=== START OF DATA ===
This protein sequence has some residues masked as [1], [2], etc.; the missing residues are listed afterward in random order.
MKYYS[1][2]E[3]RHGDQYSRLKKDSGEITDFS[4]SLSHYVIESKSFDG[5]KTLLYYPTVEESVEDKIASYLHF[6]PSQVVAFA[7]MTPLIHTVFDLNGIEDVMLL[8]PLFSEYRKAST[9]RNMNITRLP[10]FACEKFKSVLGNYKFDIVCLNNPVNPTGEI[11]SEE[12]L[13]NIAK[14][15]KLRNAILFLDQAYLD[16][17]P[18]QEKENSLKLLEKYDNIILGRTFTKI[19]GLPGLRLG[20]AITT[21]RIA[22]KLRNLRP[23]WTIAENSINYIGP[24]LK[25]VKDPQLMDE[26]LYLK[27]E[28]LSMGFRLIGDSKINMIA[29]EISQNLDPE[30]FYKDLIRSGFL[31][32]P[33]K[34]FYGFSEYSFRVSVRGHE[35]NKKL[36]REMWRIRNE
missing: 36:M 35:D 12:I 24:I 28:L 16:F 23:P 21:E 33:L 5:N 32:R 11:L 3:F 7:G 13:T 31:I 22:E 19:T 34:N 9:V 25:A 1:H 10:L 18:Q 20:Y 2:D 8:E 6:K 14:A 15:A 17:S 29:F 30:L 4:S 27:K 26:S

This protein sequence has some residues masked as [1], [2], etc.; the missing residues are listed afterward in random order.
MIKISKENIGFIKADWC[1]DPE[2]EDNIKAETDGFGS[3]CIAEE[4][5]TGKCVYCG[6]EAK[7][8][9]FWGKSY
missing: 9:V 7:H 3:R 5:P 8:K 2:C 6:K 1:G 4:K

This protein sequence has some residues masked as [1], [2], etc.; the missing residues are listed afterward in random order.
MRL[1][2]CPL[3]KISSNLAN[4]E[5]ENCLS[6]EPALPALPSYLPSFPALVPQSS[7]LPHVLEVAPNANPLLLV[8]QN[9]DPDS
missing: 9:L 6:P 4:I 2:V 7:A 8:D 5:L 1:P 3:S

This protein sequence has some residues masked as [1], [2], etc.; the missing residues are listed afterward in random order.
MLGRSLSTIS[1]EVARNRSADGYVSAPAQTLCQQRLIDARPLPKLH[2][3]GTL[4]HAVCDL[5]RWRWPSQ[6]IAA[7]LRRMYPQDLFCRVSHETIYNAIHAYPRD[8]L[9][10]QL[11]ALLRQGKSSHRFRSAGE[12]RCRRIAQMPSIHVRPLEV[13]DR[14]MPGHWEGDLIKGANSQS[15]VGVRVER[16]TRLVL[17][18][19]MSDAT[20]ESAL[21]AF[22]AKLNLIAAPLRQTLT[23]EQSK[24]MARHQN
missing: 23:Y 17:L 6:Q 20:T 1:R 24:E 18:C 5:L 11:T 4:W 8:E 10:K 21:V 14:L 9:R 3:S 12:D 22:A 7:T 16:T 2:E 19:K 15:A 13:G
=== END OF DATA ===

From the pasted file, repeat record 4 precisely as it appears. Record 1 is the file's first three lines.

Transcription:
This protein sequence has some residues masked as [1], [2], etc.; the missing residues are listed afterward in random order.
MLGRSLSTIS[1]EVARNRSADGYVSAPAQTLCQQRLIDARPLPKLH[2][3]GTL[4]HAVCDL[5]RWRWPSQ[6]IAA[7]LRRMYPQDLFCRVSHETIYNAIHAYPRD[8]L[9][10]QL[11]ALLRQGKSSHRFRSAGE[12]RCRRIAQMPSIHVRPLEV[13]DR[14]MPGHWEGDLIKGANSQS[15]VGVRVER[16]TRLVL[17][18][19]MSDAT[20]ESAL[21]AF[22]AKLNLIAAPLRQTLT[23]EQSK[24]MARHQN
missing: 23:Y 17:L 6:Q 20:T 1:R 24:E 18:C 5:L 11:T 4:W 8:E 10:K 21:V 14:L 9:R 3:S 12:D 22:A 7:T 16:T 2:E 19:K 15:A 13:G